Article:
Today, the parkland is a large parcel of ecological bliss with over 100 km (62 mi) of sandy beaches covering the north and east coastal boundaries of Graham Island. Best access points to the park are in Tlell and Masset.
The Naikoon Provincial Park conservation efforts began in 1973, when it was among a group of parks created by the BC Provincial Government in an attempt to make up for the decommissioning of another park named, Hamber Park. A commercial move so to allow for the damming of the Columbia River.
After losing hundreds of hectares of parkland and realizing logging was expanding and growing fast ... the local population of Haida Gwaii got behind the move to protect Naikoon lakes, forests and the wide open pristine sandy beaches along the north coast and east coast of Graham Island.
The area of Naikoon includes part of Hecate Strait and Rose Spit (an ecological reserve). The hike to Rose Spit is ideal for watching birds migrating south. The Tlell River area of Naikoon attracts fisherman from all over the world for its coho salmon and steelhead trout.
Naikoon Provincial Park
...has a few select hiking, backpacking trails to explore plus there are some smaller park access areas located on the outside perimeter of the park. Many backpackers use the Cape Fife Trail (north Naikoon) or the Pesuta Shipwreck Trail (south Naikoon) as access points to the interior of Naikoon Park via the 89 km East Beach Trail which runs from the Tlell River Bridge (south) to Rose Point on the northeast tip of Graham Island.
There are many trails/park areas in and around the Naikoon Provincial Park like:
North Beach: A large sandy beach easily accessible by foot or car. A big reason this beach attracts people to the area is because of the beach combing, hiking, crabbing, fishing, clam digging, ATVing and relaxing.
The East Beach Trail: A west coast 89 km trek exploring the forests, wildlife and long sandy beaches (East Beach) lining the eastern coastline of Graham Island.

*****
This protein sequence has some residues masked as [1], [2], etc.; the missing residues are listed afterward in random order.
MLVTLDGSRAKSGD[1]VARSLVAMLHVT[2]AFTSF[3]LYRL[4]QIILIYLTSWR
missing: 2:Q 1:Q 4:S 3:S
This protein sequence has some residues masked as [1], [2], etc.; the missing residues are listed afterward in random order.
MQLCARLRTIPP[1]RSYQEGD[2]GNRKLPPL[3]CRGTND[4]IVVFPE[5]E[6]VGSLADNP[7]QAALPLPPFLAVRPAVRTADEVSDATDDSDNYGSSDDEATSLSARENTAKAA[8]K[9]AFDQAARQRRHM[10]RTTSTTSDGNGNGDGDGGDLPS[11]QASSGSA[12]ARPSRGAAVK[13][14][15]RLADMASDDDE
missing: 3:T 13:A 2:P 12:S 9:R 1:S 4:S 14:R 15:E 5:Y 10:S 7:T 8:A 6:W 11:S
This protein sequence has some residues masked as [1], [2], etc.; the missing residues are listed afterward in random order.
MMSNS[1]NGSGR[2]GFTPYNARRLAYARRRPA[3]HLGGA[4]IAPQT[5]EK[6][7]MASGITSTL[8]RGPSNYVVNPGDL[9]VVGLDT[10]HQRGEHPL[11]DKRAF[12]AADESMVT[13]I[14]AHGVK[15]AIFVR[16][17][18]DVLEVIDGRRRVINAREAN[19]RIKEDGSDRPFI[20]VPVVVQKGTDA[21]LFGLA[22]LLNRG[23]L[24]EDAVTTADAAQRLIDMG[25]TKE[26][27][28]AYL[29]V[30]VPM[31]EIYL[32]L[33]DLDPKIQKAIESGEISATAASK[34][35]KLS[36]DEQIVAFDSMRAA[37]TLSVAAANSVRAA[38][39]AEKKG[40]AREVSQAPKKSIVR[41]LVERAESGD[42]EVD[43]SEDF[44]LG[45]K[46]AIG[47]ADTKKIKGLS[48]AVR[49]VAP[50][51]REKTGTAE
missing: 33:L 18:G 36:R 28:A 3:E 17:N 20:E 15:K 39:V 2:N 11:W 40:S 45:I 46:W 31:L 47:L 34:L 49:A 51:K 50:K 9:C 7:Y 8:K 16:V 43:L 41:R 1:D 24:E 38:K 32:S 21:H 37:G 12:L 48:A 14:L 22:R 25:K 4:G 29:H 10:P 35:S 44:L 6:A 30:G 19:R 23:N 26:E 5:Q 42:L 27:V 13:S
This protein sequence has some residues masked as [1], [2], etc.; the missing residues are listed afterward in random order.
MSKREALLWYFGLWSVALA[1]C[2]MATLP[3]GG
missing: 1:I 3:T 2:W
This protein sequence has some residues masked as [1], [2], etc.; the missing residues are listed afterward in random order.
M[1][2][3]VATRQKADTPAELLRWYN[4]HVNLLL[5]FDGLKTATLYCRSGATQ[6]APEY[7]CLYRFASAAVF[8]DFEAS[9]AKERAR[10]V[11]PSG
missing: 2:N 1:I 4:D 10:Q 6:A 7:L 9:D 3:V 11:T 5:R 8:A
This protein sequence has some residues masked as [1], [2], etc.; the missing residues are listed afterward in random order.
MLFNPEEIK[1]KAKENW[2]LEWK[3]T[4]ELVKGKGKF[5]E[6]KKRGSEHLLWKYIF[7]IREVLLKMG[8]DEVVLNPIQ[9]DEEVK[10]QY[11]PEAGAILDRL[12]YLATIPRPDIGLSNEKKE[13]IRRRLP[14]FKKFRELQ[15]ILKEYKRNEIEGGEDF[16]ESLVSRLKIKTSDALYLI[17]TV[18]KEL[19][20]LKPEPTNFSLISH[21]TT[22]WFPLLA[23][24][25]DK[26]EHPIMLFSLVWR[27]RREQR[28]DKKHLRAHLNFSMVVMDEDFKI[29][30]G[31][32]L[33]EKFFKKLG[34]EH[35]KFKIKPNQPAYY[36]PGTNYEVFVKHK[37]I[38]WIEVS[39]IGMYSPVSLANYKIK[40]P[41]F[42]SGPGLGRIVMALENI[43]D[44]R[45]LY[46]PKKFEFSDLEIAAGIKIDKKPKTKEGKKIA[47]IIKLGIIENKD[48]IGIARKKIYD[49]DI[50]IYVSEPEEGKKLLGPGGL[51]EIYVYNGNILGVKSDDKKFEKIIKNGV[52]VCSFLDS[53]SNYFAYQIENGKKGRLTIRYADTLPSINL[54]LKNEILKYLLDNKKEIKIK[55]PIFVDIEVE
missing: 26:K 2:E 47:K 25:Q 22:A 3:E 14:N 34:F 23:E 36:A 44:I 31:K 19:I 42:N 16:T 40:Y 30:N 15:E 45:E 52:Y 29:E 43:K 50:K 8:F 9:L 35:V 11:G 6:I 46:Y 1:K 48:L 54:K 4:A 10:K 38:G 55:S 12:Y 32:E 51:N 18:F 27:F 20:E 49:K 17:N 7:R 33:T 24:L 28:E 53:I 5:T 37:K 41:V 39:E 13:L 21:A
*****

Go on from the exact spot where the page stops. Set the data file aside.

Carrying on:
The Cape Fife Trail: Backpackers complete the entire one-way 10 km Cape Fife Trail in about 4-6 hours. Often a trail used as part of the East Beach Trail. A good lookout and camping shelter located at Fife Point.
The Pesuta Shipwreck Trail: One of the more popular day-use hiking trails created in the Naikoon Provincial Park on Graham Island. The Queen Charlotte hiking trail is a moderately easy hike that covers 5 km return and leads to a shipwreck on East Beach.
The Blow Hole Trail: The short 15-30 minute return trek (approx. 2 km - 1.3 mi.) which meanders through coastal forests walking along boardwalk pathways leading to surge channels, crashing waves, view of Tow Hill and a blow hole.
The Tow Hill Trail: A result of molten lava erupting out from small cracks in the earth about 2 million years ago. Once the lava reached the surface it cooled quickly and formed rock columns referred to as basalt forming the, Tow Hill Lookout.
Mayer Lake: Picnic area nestled on the southern tip of Mayer Lake is a small park with a boat launch. The area is enclosed with a picnic area, small sandy beach and grassy area.
Agate Beach: Many come to visit this vast rocky, sandy beach to browse, explore and identify various rocks, stones and pebbles while beach combing up and down the shores.
Misty Meadows: Misty Meadows is one of the better parks on Graham Island that is accessible by vehicle. It has it all - sandy beach, short trail, interesting landscape, seabird wildlife, picnic shelter, water, bathrooms and most amenities.
All walkers, hikers and backpackers should be prepared for wet conditions and fast changing weather patterns. Most hike the trails south to north to shield themselves from the, sometimes, heavy winds, bright sun and torrential rains. Proper equipment, attitude and planning are recommended.